Is Health Care in America too sick to revive?



The health care system is currently one of the most divisive issues in America. At the center of all the controversy is the Affordable Care Act. According to an article from Pew Research Center, last month 82% of Democrats approved of it, while among Republicans 91% were not in favor of  it. Independents were even more split with a 46% approval rate.  One of the current concerns with the law is the rising cost of premiums, the cost you pay upfront monthly to have insurance.   An article from NPR reported that premiums are expected to increase 22% in 2017. This overall leads to an increase in out-of-pocket costs for premiums, co-pays, and deductibles.
Although the current system is working to provide subsidies to cover this, and has a maximum out of pocket expense for customers using the Affordable Care Act, these may not continue for long under the Trump administration. As Aaron E. Carroll of the New York Times states, “It’s also unlikely that the Trump administration would cover more people’s out-of-pocket payments with federal money. To argue suddenly that people should be shielded from the expense of health care would be a sea change for conservative health insurance design.”























Although the current system is working to provide subsidies to cover changing premiums and has a maximum out-of-pocket expense for customers using the Healthcare Marketplace, these subsidies might not continue for long under the Trump administration. Aaron E. Carroll of the New York Times suggests that, “it’s also unlikely that the Trump administration would cover more people’s out-of-pocket payments with federal money. To argue suddenly that people should be shielded from the expense of health care would be a sea change for conservative health insurance design.”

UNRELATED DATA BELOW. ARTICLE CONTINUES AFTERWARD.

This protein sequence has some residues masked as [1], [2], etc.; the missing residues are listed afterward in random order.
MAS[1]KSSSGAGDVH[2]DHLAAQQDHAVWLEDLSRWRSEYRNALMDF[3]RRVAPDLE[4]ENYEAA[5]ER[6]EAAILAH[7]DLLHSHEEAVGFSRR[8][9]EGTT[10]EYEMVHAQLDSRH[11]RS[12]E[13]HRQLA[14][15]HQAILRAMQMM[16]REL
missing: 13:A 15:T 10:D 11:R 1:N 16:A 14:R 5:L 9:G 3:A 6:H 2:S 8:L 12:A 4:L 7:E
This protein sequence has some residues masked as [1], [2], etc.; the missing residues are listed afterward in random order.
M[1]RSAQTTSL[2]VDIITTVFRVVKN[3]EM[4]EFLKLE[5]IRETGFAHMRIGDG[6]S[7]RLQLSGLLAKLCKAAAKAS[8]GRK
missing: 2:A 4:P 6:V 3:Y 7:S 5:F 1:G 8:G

One possible cause of this could be the lack of competitive markets in some areas of the United States.  An analysis done by the McKinsey Center for U.S. Health System Reform for The Upshot found that in 2017 17% of Americans who could sign up for health care under the Affordable Care Act may only have one choice of provider, an increase from 2% of Americans facing this dilemma last year.  This increase in out-of-pocket cost affects one group of people particularly hard, those with chronic illnesses such as asthma. Research by the JAMA Pediatrics revealed that 32% of families avoided office visits for their children due to higher costs of being insured, hindering prevention efforts. Additionally,  19% of families had to visit the Emergency Room for their child’s asthma. However, for families on Medicaid, where out-of-pocket costs are low, only 7% skipped office visits and less than 1% visited  emergency rooms for asthma-related problems.  


It is very likely that the look of healthcare in America  will change under this new administration. According to Paul Krugman, if the Affordable Care Act is repealed, many Americans could lose their access to health care, including approximately 5.5 million Trump supporters.




References:











Tyler Aman

No comments :

Post a Comment